ce for his education, according to his disposition and my ability to support him. In short, I mean to give him every opportunity to fit him for a gentleman and scholar that he himself is capable of receiving.
To you, sir, I consign him as though he were your son, and beg from my heart you will consider him as such.
On himself will depend his fate.
I hope he will do you honor.
On Dec. 14, 1788, eight months before his death,
A few months after Major Sumner's death, his brother, Dr. Seth Sumner, was appointed guardian of the boy. he wrote from Savannah to his agent in Boston, expressing great pleasure at Charles's return to school, and providing carefully for his future expenses, so that no further interruption might occur in his studies.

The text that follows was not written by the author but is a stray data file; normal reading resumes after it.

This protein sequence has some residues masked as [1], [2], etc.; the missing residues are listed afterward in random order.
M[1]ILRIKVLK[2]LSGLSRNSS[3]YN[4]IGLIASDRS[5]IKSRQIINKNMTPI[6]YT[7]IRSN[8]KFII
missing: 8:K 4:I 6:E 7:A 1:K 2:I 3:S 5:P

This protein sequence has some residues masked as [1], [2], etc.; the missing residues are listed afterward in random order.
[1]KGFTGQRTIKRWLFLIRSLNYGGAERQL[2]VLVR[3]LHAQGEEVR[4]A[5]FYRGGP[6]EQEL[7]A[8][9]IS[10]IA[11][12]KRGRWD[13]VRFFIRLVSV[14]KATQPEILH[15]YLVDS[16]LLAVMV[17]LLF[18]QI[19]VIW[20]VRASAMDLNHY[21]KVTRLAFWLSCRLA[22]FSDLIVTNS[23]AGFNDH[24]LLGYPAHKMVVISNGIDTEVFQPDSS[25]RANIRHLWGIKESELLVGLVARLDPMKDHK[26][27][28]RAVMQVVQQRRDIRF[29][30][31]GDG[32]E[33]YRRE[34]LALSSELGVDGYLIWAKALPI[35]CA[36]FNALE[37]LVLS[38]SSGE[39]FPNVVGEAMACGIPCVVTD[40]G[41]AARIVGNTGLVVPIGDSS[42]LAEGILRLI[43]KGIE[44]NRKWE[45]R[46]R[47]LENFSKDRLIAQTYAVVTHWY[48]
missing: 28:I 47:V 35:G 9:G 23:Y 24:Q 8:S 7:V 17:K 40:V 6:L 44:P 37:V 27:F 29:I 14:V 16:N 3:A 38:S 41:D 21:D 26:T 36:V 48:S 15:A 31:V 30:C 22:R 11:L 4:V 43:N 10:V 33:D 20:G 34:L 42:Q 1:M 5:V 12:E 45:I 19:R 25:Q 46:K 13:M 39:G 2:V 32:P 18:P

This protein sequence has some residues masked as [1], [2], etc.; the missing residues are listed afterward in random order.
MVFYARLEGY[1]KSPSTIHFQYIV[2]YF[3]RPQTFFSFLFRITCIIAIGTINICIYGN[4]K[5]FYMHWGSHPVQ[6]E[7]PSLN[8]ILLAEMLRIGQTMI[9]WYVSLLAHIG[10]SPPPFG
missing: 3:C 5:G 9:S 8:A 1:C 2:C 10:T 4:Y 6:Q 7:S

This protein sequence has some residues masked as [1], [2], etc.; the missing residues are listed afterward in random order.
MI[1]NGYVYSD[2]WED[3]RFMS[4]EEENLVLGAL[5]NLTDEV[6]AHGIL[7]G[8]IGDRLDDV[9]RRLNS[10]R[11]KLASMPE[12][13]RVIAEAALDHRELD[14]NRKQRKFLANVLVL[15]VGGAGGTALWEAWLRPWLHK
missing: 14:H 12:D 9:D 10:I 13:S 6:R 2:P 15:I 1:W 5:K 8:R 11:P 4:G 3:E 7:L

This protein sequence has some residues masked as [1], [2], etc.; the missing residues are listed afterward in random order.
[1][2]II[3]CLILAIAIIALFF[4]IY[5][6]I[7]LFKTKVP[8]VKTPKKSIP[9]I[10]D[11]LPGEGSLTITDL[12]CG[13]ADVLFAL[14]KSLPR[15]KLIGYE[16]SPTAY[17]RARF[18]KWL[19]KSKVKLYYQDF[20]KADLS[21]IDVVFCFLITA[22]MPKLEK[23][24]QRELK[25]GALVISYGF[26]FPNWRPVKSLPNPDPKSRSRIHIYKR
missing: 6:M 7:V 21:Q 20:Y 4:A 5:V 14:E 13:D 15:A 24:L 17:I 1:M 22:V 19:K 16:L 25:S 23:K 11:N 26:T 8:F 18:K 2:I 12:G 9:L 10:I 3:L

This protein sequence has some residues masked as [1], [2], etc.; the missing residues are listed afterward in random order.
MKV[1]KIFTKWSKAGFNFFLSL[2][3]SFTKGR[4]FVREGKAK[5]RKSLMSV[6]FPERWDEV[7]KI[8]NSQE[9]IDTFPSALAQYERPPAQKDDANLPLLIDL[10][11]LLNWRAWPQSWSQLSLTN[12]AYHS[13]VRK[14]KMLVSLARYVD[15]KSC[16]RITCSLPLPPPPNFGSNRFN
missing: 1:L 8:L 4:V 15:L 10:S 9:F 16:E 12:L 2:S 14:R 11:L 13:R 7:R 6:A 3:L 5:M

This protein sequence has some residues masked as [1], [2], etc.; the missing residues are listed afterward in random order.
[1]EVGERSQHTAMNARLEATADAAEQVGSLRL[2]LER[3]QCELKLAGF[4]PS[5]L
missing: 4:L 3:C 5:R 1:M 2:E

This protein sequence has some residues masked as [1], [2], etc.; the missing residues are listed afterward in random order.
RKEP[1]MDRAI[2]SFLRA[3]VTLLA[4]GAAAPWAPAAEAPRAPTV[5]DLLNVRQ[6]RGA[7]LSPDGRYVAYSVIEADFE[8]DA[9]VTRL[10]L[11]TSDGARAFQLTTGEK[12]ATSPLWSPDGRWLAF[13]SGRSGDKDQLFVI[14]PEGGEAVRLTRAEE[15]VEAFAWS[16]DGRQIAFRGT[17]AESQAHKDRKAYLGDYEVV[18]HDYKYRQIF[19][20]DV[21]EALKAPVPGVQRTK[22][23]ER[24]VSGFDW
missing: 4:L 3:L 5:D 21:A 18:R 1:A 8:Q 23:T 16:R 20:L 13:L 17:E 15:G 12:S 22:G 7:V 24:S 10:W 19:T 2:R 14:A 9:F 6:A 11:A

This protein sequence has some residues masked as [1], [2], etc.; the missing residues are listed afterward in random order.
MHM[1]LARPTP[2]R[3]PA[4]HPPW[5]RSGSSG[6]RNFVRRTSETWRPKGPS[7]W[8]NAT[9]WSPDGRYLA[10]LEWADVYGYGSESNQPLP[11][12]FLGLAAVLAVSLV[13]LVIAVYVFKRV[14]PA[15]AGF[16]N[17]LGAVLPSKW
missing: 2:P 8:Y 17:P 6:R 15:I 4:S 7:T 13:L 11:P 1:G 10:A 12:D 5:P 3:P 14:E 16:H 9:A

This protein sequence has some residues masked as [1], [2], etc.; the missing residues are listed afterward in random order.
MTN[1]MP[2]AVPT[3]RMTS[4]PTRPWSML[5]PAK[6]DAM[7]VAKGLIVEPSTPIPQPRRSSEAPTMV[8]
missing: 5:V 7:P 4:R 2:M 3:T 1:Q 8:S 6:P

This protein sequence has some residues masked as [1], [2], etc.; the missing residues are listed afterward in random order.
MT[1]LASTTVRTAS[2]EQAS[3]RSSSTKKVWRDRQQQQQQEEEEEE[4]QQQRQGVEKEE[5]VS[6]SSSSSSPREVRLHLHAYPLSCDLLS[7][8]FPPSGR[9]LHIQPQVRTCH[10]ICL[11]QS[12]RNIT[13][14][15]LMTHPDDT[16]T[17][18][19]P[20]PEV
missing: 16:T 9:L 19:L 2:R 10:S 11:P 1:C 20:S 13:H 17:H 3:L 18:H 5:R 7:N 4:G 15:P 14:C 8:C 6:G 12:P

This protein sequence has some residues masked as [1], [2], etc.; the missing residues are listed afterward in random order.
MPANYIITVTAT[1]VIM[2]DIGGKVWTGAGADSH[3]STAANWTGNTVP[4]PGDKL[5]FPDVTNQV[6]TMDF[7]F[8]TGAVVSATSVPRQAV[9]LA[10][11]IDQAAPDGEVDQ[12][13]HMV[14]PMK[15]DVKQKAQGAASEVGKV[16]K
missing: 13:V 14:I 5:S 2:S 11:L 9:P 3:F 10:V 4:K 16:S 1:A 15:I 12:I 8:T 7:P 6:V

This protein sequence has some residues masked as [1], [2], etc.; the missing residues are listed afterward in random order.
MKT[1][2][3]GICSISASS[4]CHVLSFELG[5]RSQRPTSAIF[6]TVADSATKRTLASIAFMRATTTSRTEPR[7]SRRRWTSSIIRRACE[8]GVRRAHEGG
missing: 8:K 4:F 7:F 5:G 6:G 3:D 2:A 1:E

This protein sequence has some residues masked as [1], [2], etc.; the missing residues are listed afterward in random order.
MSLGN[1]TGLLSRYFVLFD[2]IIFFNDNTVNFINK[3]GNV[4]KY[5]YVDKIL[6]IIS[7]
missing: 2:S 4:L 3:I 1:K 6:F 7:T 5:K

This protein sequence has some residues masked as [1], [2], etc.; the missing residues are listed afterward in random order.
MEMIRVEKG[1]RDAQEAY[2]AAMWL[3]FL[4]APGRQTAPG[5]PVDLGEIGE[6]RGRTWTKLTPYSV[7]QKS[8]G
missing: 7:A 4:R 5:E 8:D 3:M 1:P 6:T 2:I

In this letter he wrote,—
Should any thing take place that I should not make you regular remittances, I desire you to call on my friend, General Henry Jackson.
I know he will advance thirty or fifty dollars at any time, after hearing